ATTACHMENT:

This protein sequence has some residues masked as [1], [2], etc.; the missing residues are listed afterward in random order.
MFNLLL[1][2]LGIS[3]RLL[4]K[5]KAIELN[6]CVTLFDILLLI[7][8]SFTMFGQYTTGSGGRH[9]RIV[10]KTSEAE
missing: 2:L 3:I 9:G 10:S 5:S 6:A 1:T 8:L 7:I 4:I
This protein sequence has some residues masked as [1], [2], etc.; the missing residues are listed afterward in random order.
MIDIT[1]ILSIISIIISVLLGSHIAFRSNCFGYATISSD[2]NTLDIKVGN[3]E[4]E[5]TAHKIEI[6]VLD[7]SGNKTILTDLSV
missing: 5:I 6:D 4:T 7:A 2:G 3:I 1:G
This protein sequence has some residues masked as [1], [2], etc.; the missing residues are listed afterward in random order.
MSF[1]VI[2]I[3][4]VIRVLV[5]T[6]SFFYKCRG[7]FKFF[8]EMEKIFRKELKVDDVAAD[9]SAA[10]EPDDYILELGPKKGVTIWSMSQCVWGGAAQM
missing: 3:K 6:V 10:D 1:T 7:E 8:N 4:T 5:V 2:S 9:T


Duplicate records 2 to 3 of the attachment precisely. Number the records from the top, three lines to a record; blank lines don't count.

This protein sequence has some residues masked as [1], [2], etc.; the missing residues are listed afterward in random order.
MIDIT[1]ILSIISIIISVLLGSHIAFRSNCFGYATISSD[2]NTLDIKVGN[3]E[4]E[5]TAHKIEI[6]VLD[7]SGNKTILTDLSV
missing: 5:I 6:D 4:T 7:A 2:G 3:I 1:G
This protein sequence has some residues masked as [1], [2], etc.; the missing residues are listed afterward in random order.
MSF[1]VI[2]I[3][4]VIRVLV[5]T[6]SFFYKCRG[7]FKFF[8]EMEKIFRKELKVDDVAAD[9]SAA[10]EPDDYILELGPKKGVTIWSMSQCVWGGAAQM
missing: 3:K 6:V 10:D 1:T 7:E 8:N 4:T 5:V 2:S 9:T